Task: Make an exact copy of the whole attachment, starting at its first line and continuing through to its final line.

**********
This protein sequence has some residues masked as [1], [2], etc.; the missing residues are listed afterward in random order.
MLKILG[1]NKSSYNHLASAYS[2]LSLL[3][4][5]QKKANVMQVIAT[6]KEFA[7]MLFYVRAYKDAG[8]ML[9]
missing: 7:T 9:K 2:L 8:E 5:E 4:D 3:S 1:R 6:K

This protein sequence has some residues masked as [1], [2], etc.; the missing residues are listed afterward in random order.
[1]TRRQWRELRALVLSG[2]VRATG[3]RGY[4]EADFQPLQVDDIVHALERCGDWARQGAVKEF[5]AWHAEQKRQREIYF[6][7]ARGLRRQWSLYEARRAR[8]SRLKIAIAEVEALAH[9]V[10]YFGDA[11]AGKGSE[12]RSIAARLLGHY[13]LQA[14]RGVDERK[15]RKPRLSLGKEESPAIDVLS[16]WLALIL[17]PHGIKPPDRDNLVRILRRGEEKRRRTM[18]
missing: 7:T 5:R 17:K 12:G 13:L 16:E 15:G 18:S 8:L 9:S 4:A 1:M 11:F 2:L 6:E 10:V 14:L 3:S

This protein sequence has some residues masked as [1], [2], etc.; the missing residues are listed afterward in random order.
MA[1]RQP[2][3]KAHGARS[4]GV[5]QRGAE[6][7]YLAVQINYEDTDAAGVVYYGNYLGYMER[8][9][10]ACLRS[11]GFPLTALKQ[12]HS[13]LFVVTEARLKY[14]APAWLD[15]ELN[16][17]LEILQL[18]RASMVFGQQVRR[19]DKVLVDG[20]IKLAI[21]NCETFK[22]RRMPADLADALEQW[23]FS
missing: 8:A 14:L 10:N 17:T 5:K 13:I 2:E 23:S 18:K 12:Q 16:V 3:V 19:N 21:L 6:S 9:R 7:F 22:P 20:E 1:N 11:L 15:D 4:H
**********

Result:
This protein sequence has some residues masked as [1], [2], etc.; the missing residues are listed afterward in random order.
MLKILG[1]NKSSYNHLASAYS[2]LSLL[3][4][5]QKKANVMQVIAT[6]KEFA[7]MLFYVRAYKDAG[8]ML[9]
missing: 7:T 9:K 2:L 8:E 5:E 4:D 3:S 1:R 6:K

This protein sequence has some residues masked as [1], [2], etc.; the missing residues are listed afterward in random order.
[1]TRRQWRELRALVLSG[2]VRATG[3]RGY[4]EADFQPLQVDDIVHALERCGDWARQGAVKEF[5]AWHAEQKRQREIYF[6][7]ARGLRRQWSLYEARRAR[8]SRLKIAIAEVEALAH[9]V[10]YFGDA[11]AGKGSE[12]RSIAARLLGHY[13]LQA[14]RGVDERK[15]RKPRLSLGKEESPAIDVLS[16]WLALIL[17]PHGIKPPDRDNLVRILRRGEEKRRRTM[18]
missing: 7:T 5:R 17:K 12:G 13:L 16:E 15:G 18:S 8:L 9:S 4:A 1:M 11:F 2:L 6:E 10:V 14:L 3:S

This protein sequence has some residues masked as [1], [2], etc.; the missing residues are listed afterward in random order.
MA[1]RQP[2][3]KAHGARS[4]GV[5]QRGAE[6][7]YLAVQINYEDTDAAGVVYYGNYLGYMER[8][9][10]ACLRS[11]GFPLTALKQ[12]HS[13]LFVVTEARLKY[14]APAWLD[15]ELN[16][17]LEILQL[18]RASMVFGQQVRR[19]DKVLVDG[20]IKLAI[21]NCETFK[22]RRMPADLADALEQW[23]FS
missing: 8:A 14:L 10:N 17:T 5:K 13:I 2:E 23:S 18:K 12:Q 16:V 3:V 19:N 21:L 6:S 9:R 7:F 22:P 20:E 1:N 11:L 15:D 4:H